Public Policy: What to Watch in 2024

In a presidential election year like 2024, the November general election is likely to dominate headlines throughout the year. However, several other important public policy issues are on the horizon in the new year, from local and state to federal items that might impact the Fort Worth business community. Here’s a rundown of some things to watch in 2024.


The election season will kick off on March 5 with the Primary Election. View an overview of the contested races here. The primary election will determine the nominees on the ballot for the November 5 General Election. The deadline to register to vote in the primaries is February 5.

In addition, local non-county political subdivisions (municipalities, school districts, etc.) across Tarrant County will hold their elections on Saturday, May 4.

Interim Charges

The Texas Legislature is constitutionally required to meet for 140 days every other year but, in 2023, it also convened for four additional special sessions. Without any scheduled sessions in 2024, the Texas Legislature will convene for interim committee hearings on emerging issues that require further study ahead of the 89th Legislature, convening in January 2025. The policy issues studied during the interim will foreshadow which issues could become priorities of key legislators during the 89th Legislature. The charges are typically announced in the spring, with reports finalized in the fall.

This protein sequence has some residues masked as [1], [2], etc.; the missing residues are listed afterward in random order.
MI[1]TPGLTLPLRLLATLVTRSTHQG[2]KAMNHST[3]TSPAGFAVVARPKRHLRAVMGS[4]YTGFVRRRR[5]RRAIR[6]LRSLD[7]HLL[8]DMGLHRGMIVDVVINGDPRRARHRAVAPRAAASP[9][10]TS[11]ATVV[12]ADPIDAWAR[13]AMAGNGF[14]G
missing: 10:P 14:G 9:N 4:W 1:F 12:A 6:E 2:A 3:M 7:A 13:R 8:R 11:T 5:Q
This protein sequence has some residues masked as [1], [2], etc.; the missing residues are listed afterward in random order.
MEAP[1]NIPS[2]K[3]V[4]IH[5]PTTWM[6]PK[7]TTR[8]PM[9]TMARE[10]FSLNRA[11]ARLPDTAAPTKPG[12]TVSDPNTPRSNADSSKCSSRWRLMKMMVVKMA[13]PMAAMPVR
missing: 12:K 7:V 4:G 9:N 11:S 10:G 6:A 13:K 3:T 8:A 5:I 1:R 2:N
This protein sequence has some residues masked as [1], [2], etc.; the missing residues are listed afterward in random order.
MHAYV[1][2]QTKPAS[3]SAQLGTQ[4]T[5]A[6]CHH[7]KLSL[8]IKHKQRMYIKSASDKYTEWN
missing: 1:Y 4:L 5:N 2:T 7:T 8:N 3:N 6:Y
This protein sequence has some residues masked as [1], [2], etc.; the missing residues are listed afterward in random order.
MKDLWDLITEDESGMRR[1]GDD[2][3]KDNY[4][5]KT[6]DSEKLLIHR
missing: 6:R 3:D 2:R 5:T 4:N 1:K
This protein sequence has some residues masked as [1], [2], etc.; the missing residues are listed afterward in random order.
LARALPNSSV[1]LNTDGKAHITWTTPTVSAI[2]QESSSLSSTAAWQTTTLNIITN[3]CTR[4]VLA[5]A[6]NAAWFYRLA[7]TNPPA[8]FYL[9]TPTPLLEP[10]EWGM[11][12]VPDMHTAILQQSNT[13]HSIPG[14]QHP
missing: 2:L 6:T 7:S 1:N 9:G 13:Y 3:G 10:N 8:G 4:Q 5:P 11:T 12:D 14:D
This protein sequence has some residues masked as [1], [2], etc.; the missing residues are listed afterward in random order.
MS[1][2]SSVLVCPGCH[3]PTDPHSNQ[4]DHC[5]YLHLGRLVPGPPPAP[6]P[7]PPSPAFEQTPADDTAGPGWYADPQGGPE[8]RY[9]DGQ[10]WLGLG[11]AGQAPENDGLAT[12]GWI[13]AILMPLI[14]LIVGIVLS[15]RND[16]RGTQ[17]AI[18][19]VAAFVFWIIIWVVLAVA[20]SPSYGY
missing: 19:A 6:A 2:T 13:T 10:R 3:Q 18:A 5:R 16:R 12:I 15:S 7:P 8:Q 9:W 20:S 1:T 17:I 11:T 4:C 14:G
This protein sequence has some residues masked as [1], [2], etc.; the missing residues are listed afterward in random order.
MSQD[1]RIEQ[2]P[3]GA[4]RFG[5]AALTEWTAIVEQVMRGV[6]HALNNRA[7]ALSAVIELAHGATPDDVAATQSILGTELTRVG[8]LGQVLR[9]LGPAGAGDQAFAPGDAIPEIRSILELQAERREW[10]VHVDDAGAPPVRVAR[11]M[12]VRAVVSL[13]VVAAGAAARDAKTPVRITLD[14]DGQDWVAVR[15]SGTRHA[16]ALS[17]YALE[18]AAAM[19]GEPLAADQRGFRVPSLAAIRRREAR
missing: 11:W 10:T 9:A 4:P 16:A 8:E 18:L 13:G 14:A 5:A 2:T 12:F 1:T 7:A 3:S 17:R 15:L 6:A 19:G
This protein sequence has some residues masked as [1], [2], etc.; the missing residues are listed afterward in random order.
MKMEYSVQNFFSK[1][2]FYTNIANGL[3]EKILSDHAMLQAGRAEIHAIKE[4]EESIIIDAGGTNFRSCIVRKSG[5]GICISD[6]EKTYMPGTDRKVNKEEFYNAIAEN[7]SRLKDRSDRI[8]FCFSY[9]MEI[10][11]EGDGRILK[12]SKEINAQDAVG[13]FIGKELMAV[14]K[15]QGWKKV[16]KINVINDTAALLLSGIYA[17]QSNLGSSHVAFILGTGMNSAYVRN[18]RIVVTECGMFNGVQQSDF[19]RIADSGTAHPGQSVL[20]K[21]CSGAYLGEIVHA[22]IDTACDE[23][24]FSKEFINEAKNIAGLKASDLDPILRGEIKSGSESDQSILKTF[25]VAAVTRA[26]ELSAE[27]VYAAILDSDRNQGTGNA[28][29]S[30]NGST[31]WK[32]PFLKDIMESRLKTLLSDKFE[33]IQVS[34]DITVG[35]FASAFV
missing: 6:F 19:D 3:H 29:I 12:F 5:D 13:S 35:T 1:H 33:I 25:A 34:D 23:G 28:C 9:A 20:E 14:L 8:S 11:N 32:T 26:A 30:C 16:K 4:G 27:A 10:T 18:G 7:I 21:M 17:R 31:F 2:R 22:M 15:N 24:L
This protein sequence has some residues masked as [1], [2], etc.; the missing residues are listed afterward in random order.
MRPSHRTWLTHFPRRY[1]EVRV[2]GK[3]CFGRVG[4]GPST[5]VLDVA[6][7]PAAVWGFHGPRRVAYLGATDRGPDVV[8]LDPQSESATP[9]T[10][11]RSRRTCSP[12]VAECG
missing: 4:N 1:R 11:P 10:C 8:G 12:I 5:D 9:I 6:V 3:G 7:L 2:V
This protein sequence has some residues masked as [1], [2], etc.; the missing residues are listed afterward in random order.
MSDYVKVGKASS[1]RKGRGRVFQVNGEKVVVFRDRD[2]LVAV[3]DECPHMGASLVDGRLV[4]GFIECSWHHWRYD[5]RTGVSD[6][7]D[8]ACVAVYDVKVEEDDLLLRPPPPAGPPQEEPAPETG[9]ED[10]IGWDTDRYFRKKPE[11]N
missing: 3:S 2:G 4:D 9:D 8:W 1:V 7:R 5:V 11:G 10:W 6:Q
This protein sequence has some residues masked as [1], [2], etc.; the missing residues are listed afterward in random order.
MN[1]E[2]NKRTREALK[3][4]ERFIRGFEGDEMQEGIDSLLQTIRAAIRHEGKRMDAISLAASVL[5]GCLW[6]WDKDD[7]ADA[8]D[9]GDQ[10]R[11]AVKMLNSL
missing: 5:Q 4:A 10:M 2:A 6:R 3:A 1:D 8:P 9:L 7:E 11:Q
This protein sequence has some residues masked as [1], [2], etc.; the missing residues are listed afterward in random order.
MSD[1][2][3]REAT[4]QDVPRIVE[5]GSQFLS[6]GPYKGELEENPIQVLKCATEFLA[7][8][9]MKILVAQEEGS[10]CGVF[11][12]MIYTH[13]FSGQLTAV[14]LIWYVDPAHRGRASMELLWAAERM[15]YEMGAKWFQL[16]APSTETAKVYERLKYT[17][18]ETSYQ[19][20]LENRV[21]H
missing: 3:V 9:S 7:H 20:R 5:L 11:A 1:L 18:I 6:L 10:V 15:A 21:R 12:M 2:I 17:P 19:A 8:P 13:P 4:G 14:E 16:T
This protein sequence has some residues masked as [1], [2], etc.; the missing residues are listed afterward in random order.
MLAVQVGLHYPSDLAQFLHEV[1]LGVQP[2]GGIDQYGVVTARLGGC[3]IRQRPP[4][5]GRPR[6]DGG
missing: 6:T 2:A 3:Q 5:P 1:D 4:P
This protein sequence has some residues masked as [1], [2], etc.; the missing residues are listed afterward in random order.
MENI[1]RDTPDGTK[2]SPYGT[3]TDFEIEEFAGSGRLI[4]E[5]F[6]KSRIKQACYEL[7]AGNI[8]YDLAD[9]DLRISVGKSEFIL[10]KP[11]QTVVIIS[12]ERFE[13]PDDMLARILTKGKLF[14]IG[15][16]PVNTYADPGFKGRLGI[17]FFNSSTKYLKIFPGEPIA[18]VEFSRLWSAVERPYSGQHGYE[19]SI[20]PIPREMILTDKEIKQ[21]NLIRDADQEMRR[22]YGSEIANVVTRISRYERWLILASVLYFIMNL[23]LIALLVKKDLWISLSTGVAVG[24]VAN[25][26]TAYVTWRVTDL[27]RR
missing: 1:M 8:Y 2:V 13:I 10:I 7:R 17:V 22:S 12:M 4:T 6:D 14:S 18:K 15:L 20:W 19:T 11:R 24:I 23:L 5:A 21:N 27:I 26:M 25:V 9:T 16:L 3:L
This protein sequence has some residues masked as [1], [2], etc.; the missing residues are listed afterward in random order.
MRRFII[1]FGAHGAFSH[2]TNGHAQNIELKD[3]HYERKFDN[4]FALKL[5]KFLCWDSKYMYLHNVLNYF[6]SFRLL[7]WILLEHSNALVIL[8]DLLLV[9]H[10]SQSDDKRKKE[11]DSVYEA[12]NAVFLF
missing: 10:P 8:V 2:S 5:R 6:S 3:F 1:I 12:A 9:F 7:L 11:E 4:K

Federal Rules

A final rule is expected to be issued by the Consumer Financial Protection Bureau (CFPB) related to credit card late fees. The CFPB’s proposed rule would substantially reduce credit card late fees. There is industry concern that such a change would shift collection costs to those who pay their credit card bills on time. For small businesses and consumers who use credit cards and pay their bills on time, this rule is worth monitoring.

The Federal Trade Commission (FTC) is expected to issue a final rule that would nearly totally ban the use of non-compete agreements in the United States. The Fort Worth Chamber filed a comment on the proposed rule, outlining three main concerns: non-compete agreements are regulated at the state level, the FTC lacks the authority to issue such a rule, and non-compete agreements can be an effective and helpful tool for both businesses and their employees.

Make Your Voice Heard

The North Central Texas Council of Governments (NCTCOG), the regional planning organization for Dallas-Fort Worth, is seeking public input on ways to improve air quality, protect public health, and address extreme weather events. This feedback will be incorporated into the Dallas-Fort Worth Air Quality Improvement Plan (AQIP) developed by NCTCOG and local governments. Learn more about the NCTCOG Dallas-Fort Worth Air Quality Improvement Plan and make your voice heard by responding to the survey linked here.

In Case You Missed It


State and Local

Upcoming Dates

  • January 9: Fort Worth City Council Work Session, 1 p.m. at City Hall
  • January 11: The State of American Business, 10 a.m. [More info]
  • January 16: Tarrant County Commissioners Court, 10 a.m. at Tarrant County Courthouse
  • February 5: Last day to register to vote in March primary elections [More info]
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